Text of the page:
ICYMI: CUs feel impact of CFPB’s War on Main Street
As the U.S. Supreme Court gets ready to hear oral arguments next week in a case challenging the constitutionality of the CFPB’s funding structure, recent responses to a NAFCU-member survey demonstrate the bureau’s misguided war on Main Street. Notably, 60 percent of respondents do not think the bureau acts with consumers’ best interests in mind.
“The CFPB has shown the financial sector that they do not trust consumers to make educated and informed decisions when it comes to their finances,” one respondent wrote.
In addition, only a quarter of respondents felt the financial services space is safer now than it was in 2010. Other highlights from the survey include:
- 79 percent of respondents do not think the bureau’s actions deter bad actors from engaging in similar practices;
- 92 percent disagree that the bureau has contributed to a more level playing field within the financial services industry;
- 88 percent the bureau’s regulatory burden has given a competitive advantage to nonbank entities; and
- 90 percent disagree that the bureau’s recent fight against “junk fees” has been well explained and understood by consumers.
“The CFPB's current crusade against ‘junk fees’ has done little to protect the consumer at the expense of harming an income stream essential to credit unions and community banks,” wrote a respondent.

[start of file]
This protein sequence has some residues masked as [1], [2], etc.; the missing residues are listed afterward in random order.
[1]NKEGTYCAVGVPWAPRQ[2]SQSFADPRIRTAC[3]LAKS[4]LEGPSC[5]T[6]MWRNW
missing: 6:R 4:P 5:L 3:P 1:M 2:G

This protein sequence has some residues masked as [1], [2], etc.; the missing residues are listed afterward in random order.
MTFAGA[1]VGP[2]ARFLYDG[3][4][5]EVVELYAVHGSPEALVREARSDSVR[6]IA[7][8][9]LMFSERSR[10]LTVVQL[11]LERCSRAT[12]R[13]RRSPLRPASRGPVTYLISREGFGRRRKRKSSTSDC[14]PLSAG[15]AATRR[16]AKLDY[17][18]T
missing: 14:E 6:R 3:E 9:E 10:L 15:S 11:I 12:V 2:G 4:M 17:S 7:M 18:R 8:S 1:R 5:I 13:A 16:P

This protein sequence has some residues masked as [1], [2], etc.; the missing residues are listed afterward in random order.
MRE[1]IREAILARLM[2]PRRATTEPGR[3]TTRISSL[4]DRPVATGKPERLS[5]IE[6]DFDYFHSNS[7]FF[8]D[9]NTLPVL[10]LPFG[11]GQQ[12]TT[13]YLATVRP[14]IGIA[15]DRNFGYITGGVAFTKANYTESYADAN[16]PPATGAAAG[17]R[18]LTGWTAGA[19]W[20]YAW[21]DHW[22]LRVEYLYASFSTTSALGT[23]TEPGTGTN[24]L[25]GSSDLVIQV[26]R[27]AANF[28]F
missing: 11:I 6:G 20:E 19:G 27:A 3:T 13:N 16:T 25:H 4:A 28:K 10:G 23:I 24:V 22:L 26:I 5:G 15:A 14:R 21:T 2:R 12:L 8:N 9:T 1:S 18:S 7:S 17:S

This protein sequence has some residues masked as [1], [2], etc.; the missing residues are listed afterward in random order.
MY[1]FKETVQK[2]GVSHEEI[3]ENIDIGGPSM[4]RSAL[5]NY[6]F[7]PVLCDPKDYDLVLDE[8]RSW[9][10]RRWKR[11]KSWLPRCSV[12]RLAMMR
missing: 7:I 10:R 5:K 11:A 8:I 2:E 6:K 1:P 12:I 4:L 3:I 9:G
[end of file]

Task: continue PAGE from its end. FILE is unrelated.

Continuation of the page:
Read more about the negative consequences of the bureau’s proposal to cap credit card late fees at $8.
NAFCU opposes the CFPB’s examination and enforcement authority over credit unions, given they were not responsible for the financial crisis and are highly regulated. NAFCU also strongly supports legislative improvements to change the structure of the CFPB from an unaccountable single director to a bipartisan commission and to require the bureau to go through the congressional appropriations process to increase accountability and transparency.
NAFCU will monitor next week’s Supreme Court arguments and keep credit unions informed of any developments. The association will continue to advocate for reforms to the bureau.